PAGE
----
Survey: Internet, Wireless Ads Meeting Positive Consumer Reaction
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Despite persistent questions about Web ads' branding power, and in spite of negative consumer reaction to ads like X10's "pop-under," Internet users in general actually find Web and wireless ads useful, according to a study conducted in Europe by Datamonitor.
After polling 4,260 European residents who remembered having seen or received an online or wireless ad in the last six months, Datamonitor found that more than half -- 64 percent -- responded to the ad through either a request for information or an outright purchase, at least once.
In particular, consumers responded particularly well to ads from consumer packaged goods manufacturers. Targeted ads from CPG manufacturers brought about a 79 percent conversion rate in those polled.
The findings stand in stark contrast to concerns about Internet ads' efficacy -- whether seeing an online ad has any effect on consumers' offline behavior. That issue has been the subject of numerous industry-sponsored and third-party studies, such as Datamonitor's. Just Wednesday, the Interactive Advertising Bureau endorsed research from DoubleClick, Dynamic Logic and MSN supporting Web ads' brand-building potential.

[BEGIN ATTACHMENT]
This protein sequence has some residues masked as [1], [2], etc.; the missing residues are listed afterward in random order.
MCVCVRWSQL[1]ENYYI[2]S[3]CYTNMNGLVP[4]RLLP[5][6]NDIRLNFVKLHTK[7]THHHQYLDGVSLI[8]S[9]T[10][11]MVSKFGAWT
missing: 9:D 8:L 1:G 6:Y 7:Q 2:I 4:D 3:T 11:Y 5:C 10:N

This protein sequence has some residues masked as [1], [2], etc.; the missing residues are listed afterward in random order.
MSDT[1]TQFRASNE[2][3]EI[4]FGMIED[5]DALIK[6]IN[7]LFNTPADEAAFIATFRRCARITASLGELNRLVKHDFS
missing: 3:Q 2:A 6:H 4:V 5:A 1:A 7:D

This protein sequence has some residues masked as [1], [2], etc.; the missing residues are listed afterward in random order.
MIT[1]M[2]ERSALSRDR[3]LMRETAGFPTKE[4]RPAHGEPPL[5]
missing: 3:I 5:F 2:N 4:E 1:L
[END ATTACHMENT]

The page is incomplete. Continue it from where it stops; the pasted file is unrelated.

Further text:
Less effective were radio ads, direct mail and out-of-home ads. Web ads fared about as well as magazine ads, falling between newspapers and radio.
According to the study's authors, both findings suggest that interactive ads have not only arrived, but that media buyers need to consider them in their overall marketing spend.
"New media marketing is an important and growing channel, but integration with more traditional, offline advertising is essential," said Piers Berezai, who is consumer market analyst at Datamonitor's London office. "Two factors highlight this fact; offline advertising is crucial in driving online traffic, and the audiences for online advertising are often different from those for offline."
"The question is now not whether new media marketing is effective, but how to integrate it into the whole marketing strategy," he said, adding that ensuring cross-media messages are both consistent and accurately targeted "is key."